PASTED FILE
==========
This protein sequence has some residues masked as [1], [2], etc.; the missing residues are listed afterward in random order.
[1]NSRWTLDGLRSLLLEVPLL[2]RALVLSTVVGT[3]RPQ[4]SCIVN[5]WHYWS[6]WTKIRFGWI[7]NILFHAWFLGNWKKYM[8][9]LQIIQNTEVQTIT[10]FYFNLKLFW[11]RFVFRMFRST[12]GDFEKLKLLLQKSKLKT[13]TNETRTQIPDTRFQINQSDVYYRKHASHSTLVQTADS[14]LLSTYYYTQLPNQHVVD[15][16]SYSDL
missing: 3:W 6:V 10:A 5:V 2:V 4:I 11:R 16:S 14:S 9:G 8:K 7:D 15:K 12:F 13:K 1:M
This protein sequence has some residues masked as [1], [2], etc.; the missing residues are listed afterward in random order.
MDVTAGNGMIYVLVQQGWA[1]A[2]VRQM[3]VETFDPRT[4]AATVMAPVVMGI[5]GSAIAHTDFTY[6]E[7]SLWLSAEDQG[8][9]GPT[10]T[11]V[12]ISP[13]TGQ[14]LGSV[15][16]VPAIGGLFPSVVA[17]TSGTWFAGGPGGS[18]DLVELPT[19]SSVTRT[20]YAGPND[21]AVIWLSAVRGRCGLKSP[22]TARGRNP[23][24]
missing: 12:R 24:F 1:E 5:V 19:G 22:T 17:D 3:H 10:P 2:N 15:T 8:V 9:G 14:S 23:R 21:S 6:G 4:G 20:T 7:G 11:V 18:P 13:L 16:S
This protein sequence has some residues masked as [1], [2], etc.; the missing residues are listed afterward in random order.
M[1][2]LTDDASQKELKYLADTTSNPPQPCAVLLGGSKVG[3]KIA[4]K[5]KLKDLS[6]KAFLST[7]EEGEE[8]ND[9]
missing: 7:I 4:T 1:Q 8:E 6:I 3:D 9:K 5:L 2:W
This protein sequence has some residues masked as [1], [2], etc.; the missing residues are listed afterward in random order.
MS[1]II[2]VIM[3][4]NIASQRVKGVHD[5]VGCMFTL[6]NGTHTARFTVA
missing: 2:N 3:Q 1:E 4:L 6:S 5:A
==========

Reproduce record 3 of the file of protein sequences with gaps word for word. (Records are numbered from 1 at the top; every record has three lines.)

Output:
This protein sequence has some residues masked as [1], [2], etc.; the missing residues are listed afterward in random order.
M[1][2]LTDDASQKELKYLADTTSNPPQPCAVLLGGSKVG[3]KIA[4]K[5]KLKDLS[6]KAFLST[7]EEGEE[8]ND[9]
missing: 7:I 4:T 1:Q 8:E 6:I 3:D 9:K 5:L 2:W